UW Huskies Insider

Players fly first class; equipment, not so lucky

Post by Todd Milles / The News Tribune on Sep. 30, 2009 at 7:41 pm with 2 Comments »
September 30, 2009 7:41 pm

The Washington Huskies have arrived in South Bend, Ind.!

Well, not so fast.

The players and coaches themselves are still scheduled to hold a mid-morning practice Thursday, then board an early-afternoon charter flight from Sea-Tac Airport to the home of Notre Dame football.

But most of their equipment is already there.

The squishiest turnaround this week from a road game at Stanford last Saturday to the game against the Irish this Saturday belongs to the equipment management team, in charge of not only unloading the 53-foot semi-trailer from the last game, but preparing it for the next game as well.

And that “next” game is some 2,150 miles away.

Bart Fullmer, one of the equipment managers, outlined this week’s itinerary:

• By Sunday afternoon, the truck returned from California. Two staff equipment managers, 4-5 student managers and another UW employee strictly there to do laundry awaits the trailer.

“We unloaded it, got all the stuff washed up Sunday and Monday morning and unloaded all of the (equipment) trunks,” Fullmer said.

• Monday is what Fullmer calls “repacking” day. Once the managers restock the trunks, and athletic trainers go over supplies, the same crew fills up the trailer for pickup.

• On Tuesday morning, the school’s transportation company – AirVan Transport, LLC – sends a truck and two-man driving crew to pick up the trailer to hit the road.

• The trip to South Bend, Ind., by Fullmer’s estimation will take the drivers 40-42 hours to make, under ideal conditions. Each driver drives to 10 hours, then sleeps while the other one takes over.

The only scheduled time the semi-truck and trailer stop is to gas up. Drivers to have the leeway of pulling over to get sleep at a rest stop or motel.

One of the reasons the university sends the equipment so far ahead of time on long trips is driving laws. Drivers can only drive so many miles, for so many consecutive hours, before they are required to take days off.

• The Huskies’ equipment management team will take the charter plane out, then meet the transportation company sometime Friday to set up the team’s visiting locker room. Fullmer said that is usually completed some time in the night.

• On a trip like this, or to the Arizona schools, normally players will travel home with their shoulder pads and helmets, just so they’ll have them for practice Monday.

• Fullmer said the semi-track and trailer is scheduled to arrive back in Seattle “late Monday or early Tuesday.”

This coaching staff prefers the equipment be shipped by truck. By contrast, for the season opener at Syracuse in New Jersey, coach Tyrone Willingham had all the necessary stuff brought on the airplane.

Other stuff from Wednesday:

• On a whim, and a half-hour into practice, Sarkisian came over to Jared Blank, the director of player personnel who was running all the music during practice. He motioned he wanted a certain song played, then instructed him, “Over and over again!”

It was the “Notre Dame Victory March.”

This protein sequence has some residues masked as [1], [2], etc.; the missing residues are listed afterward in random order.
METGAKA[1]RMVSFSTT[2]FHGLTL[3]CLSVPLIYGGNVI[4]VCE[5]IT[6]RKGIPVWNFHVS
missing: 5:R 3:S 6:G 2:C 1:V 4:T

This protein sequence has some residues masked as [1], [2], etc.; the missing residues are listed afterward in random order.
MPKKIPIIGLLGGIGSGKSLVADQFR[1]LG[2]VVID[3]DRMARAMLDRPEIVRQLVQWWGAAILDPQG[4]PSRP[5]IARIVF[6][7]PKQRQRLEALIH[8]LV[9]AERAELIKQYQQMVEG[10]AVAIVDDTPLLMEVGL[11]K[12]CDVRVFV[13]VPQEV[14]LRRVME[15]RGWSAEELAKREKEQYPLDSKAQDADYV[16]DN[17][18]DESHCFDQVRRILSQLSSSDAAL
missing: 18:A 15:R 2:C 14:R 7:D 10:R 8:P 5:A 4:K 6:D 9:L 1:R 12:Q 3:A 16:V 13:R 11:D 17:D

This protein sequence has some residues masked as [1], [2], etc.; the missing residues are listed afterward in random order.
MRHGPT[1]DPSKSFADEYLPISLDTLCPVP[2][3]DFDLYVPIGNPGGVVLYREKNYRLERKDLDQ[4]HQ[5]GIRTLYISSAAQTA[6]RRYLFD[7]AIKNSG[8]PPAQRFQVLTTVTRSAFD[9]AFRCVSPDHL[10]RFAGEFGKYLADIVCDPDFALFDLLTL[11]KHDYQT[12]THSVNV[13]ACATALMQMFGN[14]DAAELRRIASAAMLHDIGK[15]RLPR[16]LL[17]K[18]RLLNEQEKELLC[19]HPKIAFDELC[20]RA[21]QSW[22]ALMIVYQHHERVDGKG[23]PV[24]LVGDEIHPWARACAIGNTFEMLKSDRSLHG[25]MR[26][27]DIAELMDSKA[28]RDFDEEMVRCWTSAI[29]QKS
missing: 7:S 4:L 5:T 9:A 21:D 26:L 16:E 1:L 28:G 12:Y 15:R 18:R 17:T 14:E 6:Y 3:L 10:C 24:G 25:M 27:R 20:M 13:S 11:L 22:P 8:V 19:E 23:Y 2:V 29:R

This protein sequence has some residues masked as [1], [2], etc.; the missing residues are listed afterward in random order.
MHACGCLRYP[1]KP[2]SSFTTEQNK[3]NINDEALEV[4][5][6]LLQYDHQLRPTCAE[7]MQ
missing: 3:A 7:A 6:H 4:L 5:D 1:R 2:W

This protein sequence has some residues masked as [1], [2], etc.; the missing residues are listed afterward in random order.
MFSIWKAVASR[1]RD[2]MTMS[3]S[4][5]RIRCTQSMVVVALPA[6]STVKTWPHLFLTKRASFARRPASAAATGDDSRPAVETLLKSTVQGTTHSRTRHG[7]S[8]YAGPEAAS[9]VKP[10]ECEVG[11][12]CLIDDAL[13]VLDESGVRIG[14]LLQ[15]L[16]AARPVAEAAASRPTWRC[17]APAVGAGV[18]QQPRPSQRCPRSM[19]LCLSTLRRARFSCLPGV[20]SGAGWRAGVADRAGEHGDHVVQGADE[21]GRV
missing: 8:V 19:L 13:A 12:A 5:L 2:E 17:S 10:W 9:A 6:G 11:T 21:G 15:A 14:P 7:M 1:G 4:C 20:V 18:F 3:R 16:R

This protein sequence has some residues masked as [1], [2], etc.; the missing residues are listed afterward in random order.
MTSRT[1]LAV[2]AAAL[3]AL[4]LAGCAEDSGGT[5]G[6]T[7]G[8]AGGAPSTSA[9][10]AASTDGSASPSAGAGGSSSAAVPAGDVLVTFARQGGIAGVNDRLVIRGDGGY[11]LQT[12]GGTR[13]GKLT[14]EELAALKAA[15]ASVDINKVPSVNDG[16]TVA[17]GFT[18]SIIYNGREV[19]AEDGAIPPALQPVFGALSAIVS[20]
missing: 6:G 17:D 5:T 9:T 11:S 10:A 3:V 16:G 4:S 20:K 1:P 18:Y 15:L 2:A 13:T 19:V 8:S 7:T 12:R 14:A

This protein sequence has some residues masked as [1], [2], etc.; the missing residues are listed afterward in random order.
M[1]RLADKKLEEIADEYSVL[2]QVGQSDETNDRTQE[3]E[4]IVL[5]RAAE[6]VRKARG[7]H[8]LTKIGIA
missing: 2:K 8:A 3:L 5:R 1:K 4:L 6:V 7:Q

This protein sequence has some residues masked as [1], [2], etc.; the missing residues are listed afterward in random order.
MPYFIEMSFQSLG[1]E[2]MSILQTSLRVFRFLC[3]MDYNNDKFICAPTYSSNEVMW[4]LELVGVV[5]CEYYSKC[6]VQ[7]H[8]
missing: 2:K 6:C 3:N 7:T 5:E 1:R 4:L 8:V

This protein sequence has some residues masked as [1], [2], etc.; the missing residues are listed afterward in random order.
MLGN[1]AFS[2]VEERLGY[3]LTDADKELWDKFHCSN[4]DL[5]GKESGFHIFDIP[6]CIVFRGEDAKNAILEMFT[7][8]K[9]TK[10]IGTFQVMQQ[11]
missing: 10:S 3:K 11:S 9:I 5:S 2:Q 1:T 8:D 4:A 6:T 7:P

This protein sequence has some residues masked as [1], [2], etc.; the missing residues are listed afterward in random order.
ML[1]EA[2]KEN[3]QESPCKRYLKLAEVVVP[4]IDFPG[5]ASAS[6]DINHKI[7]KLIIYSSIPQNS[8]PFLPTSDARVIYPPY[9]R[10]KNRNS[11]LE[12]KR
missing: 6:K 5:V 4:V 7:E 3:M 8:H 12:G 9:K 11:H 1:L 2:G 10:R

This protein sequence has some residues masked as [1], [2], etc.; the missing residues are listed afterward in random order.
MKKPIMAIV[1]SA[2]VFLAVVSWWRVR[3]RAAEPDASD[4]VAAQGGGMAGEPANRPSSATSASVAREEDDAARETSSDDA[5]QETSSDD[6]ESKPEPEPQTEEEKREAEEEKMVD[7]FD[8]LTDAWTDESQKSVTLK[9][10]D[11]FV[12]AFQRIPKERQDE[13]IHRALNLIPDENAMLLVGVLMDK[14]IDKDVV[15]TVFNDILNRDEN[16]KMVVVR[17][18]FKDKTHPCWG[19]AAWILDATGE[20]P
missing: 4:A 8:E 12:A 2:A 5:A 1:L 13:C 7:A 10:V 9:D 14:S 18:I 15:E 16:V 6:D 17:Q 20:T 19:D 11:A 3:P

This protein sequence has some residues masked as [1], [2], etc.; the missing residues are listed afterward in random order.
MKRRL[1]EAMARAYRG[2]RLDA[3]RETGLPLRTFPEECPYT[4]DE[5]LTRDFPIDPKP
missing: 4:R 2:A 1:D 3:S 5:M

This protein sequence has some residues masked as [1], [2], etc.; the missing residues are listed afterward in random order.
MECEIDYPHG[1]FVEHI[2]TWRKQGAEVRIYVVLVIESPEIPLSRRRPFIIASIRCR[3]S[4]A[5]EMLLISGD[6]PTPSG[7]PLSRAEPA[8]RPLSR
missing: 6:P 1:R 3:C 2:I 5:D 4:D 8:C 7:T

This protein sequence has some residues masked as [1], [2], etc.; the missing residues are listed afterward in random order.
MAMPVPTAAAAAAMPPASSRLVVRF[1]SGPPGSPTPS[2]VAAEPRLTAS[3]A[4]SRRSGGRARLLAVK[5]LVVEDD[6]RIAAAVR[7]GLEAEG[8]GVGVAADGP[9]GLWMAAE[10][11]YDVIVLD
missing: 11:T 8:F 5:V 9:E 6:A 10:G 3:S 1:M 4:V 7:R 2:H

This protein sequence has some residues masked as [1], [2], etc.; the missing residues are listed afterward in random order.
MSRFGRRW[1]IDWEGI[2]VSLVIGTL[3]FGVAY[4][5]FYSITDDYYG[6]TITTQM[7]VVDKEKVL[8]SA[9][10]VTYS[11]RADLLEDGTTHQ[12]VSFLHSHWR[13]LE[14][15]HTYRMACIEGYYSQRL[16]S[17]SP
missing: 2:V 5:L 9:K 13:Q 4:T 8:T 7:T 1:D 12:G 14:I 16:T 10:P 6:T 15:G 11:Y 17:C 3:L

And it was loud.

So loud, minutes into it, cornerback Quinton Richardson and safety Nate Williams tried to get Blank to turn the volume down – to no avail.

The way it worked out, the song played 100 minutes – or one minute for every year the song has been around.

“You’ve got to get used to the element you’re going to be in,” Sarkisian said. “Yesterday, we brought in the rain because it’s supposed to rain Saturday. And then today, we brought in the fight song because they play it a lot when you’re there.”

To which defensive tackle Cameron Elisara said, “It was giving me headaches, playing over and over. I just wanted to go over to the CD player and break the CD. It was brutal.”

Don’t whine to Sarkisian, who’s had to endure that song at Notre Dame Stadium every other year while at USC since 2001.

“I’ve been sick of it for seven years,” he told a radio host coming off the field. “I needed these guys sick of it.”

• Linebacker E.J. Savannah (right foot) was wearing a protective boot, and did nothing but spectate at practice Wednesday. He is still questionable to play against the Irish.

“We’re waiting on some things to come back specifically, kind of an in-sole for his shoe that is not in yet,” Sarkisian said. “He’s getting a lot of mental reps, and staying locked in the game plan and we just want to keep his foot in the boot so he doesn’t injure it any worse and let it keep healing.”

• Receiver Devin Aguilar (knee) rode the stationary bike, did light jogging and midway through practice, went through some light pass-catching stuff with Blank. He is also a game-time decision.

• During an 11-on-11 drill, backup offensive tackle Nick Scott hit the turf hard after rolling his left ankle. He was helped off the field, and immediately his foot was wrapped in ice.

• When asked how the Huskies planned on trying to disrupted Notre Dame’s sophisticated passing attack, he scoffed at the notion.

“They chuck the ball over your head. It makes it hard but not sophisticated. They throw more fades than a lot of other schools, and they’ll keep doing it, and they’ll try and get PIs (pass interference penalties),” Holt said. “You’ve got to make sure your kids are aware of that.”

• At the end of practice Monday, Elisara was seen rolling on his stomach 200 yards – once up the field, and then back – as punishment for arriving late for a team workout. “So I don’t do it again,” he said, smiling.

Leave a comment Comments → 2
  1. out of curiosity..what does “rolling on his stomach 200 yards – once up the field, and then back” mean exactly? running stairs would be more conducive to being a punishment wouldn’t it?

  2. Houston_Dawg says:

    It beats doing skids on a muddy field.

    Good luck Dawgs

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